Robert Mitchum and Deborah Kerr

 

Heaven-Knows-Mr.-Allison-Poster

Continuing my winter festival celebrating an actor I know too little about…

Heaven Knows, Mr. Allison(1957) is a fine, fluffy tale starring Deborah Kerr as Sister Angela, the pretty nun engaged to Christ and stranded alone on a South Pacific island during World War Two. With her expressive face and good sport attitude, she and U.S. Marine Corporal Allison, played by Robert Mitchum are a perfect pair. Directed by John Huston, interior and exterior shots are interesting to watch, such as when the Japanese take over the island, and Mr. Allison is hiding on top of a storage cabinet in the shadows. The camera angles are from Mr. Allison’s point of view and the audience hides along with him looking down waiting for a chance to escape. Externally, the air raid was well done. You can find more details and trivia about the film at TCM site found HERE

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Sister Angela and Mr. Allison find a commonality by recognizing that their vocations are bound by rituals and devotion. Nuns seem to be a thing of the past, and I admire the strength of conviction of Sister Angela as she struggles with her feelings for Mr. Allison and her duty to Christ. Robert Mitchum is charming as the matter-of-fact Marine who succumbs to infatuation. He’s an orphaned boy in a man’s body, lonely and craving for someone to love. Their friendship and classy ending had me smiling for hours. John Huston captures the gorgeous coast line and island fauna of Tobago and Trinidad. Who cares that Mr. Allison had been drifting at sea for who-knows-how-long and arrives at the island with a perfect haircut that never grows throughout the film? The chemistry between Mitchum and Kerr created a feel-good classic for which Kerr was nominated for Best Actress and Huston for Best Adapted Screenplay from another medium. 4/5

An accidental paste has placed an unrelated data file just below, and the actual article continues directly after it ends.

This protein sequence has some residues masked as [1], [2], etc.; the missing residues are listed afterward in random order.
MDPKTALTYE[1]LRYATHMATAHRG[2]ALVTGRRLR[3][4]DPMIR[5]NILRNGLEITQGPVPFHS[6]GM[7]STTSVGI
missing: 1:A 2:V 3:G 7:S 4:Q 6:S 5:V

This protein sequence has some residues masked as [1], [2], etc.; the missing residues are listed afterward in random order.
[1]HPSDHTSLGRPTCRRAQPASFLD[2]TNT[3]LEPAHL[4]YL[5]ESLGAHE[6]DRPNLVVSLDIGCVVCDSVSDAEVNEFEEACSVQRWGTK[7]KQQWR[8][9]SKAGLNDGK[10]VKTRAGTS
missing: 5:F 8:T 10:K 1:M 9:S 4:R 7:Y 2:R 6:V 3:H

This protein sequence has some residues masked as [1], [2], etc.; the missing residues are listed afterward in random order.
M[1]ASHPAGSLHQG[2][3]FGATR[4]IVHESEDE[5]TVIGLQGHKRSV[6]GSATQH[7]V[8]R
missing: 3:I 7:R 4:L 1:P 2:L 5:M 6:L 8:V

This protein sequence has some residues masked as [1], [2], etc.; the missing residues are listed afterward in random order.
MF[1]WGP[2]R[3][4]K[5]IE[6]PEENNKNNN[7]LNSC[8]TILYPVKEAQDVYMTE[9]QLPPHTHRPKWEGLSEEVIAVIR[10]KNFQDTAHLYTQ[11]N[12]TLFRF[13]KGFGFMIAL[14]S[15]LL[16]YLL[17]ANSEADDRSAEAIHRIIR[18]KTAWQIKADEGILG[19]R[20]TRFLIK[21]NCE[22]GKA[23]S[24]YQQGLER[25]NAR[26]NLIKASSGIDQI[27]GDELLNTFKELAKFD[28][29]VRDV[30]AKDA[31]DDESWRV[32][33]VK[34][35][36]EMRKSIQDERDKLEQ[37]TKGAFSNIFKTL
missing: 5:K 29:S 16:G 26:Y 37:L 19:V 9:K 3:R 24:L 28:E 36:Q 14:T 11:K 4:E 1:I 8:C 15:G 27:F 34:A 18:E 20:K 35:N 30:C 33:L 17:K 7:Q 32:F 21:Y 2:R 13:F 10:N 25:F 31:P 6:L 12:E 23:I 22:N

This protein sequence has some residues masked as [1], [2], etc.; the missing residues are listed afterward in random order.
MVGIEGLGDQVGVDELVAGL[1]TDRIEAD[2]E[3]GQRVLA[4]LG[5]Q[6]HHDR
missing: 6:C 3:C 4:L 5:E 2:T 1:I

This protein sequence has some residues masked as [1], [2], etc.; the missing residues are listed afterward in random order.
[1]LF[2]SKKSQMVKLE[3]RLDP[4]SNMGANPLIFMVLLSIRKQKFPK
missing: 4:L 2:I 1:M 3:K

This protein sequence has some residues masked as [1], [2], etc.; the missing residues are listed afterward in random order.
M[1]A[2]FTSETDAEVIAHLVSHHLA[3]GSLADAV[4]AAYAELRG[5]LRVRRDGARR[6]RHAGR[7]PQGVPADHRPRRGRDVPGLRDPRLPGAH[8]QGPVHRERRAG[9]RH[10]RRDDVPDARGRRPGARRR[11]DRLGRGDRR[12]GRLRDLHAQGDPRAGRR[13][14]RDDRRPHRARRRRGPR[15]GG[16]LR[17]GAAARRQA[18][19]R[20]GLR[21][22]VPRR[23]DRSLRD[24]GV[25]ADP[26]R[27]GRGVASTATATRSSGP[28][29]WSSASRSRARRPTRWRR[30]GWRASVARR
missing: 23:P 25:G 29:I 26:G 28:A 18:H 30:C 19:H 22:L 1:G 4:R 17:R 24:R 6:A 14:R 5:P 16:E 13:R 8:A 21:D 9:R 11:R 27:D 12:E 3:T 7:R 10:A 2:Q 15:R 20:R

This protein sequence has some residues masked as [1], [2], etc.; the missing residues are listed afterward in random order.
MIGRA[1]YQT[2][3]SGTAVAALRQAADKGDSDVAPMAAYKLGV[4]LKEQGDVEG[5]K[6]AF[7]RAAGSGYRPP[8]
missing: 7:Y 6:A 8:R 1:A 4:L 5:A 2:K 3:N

SundownersPoster

1920s Australian shepherding family, Ida and Paddy Carmody in The Sundowners (1960). A strength of the film is the director Fred Zinnemann‘s capturing of movement, be it the nomadic family, the husbandry of sheep herding, horse racing, or the Australian countryside. It is a beautiful film. Once again, Deborah Kerr is nominated for a Best Actress award. 3.5/5